He referred to his involvement in the creation of an LGBT law group at Loyola School of Law that is known as OUTLaw. According to the group's website, it aims to be the voice for lesbian, gay, bisexual, transgender, and queer law students, faculty, and allies at the Loyola School of Law.

"I just didn't think it was appropriate for Marist as a private institution to boycott North Carolina as a state because of one law," Yellen said. "Aside from state colleges, not many private colleges are actually boycotting. Duke itself has made a strong stance against the law and throughout the entire process of this decision, I have been in contact with the Duke president and their athletic department. We also have room for some students on a charter flight to travel to the game to express their support for LGBT rights and their opposition to the law. It was certainly not the controversy I was expecting though in my first few months here."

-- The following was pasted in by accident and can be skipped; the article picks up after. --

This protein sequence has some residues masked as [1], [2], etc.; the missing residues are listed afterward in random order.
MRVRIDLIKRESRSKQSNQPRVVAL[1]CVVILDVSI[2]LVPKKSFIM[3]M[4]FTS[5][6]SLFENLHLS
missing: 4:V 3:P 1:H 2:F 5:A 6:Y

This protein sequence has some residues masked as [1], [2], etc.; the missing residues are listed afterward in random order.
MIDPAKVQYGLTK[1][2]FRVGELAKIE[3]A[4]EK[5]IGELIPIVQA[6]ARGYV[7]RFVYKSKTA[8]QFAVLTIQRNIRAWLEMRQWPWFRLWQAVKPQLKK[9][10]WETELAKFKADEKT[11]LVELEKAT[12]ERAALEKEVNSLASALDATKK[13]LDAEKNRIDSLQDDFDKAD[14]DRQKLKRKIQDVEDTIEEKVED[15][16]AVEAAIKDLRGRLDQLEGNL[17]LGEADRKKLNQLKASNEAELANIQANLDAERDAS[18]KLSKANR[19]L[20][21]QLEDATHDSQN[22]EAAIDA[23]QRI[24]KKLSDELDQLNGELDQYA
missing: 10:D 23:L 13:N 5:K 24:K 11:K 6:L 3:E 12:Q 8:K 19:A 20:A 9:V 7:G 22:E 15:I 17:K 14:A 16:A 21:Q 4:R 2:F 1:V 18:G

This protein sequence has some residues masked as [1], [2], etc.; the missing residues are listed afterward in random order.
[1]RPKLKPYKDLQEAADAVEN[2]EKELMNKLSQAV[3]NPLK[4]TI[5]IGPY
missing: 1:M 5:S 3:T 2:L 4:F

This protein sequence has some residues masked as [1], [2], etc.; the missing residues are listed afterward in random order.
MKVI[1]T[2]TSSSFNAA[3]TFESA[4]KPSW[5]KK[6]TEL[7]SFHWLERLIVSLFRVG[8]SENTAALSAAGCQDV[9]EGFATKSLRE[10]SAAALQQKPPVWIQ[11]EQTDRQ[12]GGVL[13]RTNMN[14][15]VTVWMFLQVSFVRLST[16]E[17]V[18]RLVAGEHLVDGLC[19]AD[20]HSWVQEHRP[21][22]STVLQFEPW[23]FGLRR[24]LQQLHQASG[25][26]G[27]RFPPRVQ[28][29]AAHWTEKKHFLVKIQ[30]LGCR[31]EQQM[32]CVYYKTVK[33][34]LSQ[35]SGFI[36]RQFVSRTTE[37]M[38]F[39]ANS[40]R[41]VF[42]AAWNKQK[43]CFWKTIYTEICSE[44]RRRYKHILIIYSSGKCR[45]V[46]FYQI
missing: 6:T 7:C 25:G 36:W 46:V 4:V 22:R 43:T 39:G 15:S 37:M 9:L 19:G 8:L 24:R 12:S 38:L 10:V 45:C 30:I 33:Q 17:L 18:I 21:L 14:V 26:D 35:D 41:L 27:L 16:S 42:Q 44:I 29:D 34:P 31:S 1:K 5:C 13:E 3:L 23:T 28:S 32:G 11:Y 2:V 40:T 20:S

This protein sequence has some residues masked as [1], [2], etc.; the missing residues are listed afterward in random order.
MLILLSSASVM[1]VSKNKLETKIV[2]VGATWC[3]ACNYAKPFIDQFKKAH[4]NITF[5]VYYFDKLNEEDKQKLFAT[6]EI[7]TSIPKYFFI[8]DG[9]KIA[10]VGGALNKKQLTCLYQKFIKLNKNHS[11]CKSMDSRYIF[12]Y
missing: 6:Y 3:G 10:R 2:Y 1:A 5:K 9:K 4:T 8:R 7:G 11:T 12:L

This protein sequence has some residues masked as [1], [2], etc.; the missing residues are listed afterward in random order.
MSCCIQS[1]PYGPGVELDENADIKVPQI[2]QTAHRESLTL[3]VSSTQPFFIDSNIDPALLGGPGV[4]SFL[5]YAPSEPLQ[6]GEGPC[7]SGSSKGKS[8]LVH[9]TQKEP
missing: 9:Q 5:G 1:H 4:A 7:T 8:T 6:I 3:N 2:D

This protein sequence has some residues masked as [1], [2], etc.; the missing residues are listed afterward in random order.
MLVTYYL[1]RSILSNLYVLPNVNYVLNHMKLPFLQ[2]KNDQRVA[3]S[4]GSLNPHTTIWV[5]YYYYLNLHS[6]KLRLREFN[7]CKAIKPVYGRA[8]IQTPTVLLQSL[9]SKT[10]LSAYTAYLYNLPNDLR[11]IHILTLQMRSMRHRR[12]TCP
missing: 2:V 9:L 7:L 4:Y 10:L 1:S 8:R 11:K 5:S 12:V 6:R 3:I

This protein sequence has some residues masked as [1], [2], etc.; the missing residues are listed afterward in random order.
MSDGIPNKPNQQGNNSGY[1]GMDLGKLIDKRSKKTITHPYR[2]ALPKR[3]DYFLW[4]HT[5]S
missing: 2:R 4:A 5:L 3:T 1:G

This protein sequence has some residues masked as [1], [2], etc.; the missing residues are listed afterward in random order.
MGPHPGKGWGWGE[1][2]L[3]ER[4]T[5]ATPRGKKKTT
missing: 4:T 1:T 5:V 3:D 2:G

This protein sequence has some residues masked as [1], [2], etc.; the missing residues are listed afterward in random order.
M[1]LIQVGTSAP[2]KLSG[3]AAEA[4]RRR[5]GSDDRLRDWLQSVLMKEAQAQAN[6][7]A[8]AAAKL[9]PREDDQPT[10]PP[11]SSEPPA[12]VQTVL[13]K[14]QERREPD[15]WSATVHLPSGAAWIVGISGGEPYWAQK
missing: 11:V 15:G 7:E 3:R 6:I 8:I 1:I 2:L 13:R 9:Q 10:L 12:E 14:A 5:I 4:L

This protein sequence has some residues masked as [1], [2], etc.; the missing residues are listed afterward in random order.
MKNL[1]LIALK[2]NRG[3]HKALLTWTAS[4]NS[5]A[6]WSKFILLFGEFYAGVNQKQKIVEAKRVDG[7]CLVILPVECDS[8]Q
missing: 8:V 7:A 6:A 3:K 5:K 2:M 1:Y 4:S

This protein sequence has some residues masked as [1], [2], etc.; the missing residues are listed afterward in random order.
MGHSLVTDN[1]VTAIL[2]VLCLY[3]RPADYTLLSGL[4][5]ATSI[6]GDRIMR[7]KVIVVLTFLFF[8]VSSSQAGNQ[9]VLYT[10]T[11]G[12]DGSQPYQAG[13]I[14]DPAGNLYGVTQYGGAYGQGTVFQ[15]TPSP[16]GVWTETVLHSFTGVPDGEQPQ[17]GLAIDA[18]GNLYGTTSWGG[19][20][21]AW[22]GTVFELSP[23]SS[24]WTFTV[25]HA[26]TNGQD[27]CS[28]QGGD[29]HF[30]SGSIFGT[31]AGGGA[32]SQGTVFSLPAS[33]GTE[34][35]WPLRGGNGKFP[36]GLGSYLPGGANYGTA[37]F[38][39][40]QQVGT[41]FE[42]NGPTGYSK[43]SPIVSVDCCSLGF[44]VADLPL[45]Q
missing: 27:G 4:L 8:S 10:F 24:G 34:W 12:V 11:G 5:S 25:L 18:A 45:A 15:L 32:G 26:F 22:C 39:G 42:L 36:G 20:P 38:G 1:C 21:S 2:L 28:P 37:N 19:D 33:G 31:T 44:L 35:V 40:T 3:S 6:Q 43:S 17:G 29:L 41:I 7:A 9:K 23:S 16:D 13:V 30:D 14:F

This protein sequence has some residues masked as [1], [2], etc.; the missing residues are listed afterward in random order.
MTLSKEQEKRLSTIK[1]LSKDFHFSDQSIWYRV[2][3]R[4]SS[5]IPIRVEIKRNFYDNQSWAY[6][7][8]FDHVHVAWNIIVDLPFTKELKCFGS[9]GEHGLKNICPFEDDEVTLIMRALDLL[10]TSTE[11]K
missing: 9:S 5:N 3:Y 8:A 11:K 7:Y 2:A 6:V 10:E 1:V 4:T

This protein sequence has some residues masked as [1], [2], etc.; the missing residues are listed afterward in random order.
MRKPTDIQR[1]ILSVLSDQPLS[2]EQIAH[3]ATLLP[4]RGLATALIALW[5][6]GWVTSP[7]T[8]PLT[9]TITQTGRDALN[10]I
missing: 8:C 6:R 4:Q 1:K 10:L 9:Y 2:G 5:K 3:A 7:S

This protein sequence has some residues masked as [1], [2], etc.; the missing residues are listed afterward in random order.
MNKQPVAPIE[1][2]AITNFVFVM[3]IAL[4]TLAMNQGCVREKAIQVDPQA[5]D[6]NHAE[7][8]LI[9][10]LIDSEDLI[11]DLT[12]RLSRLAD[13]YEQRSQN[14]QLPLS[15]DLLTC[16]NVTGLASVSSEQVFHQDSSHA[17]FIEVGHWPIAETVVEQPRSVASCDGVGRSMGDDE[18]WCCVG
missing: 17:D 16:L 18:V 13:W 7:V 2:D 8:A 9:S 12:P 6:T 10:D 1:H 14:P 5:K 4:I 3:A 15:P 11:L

Given President Yellen's long history in law and legal education, some had speculated if he had planned to bring a greater focus on legal education to Marist and specifically the possibility of a law school at Marist. As far as a law school is concerned, Yellen stated "the possibility of a law school in any near-term horizon is very unlikely," given that this is a time of retrenchment for law schools as enrollment is down and the job market for lawyers is down. He did point out, however, that the role of law in society is expanding as people in almost any sector have to understand the law and be able to apply at least some legal concepts. So, while they are not part of his agenda at the moment, paralegal programs and graduate programs for non-law students who want some legal training are more likely possibilities, according to Yellen.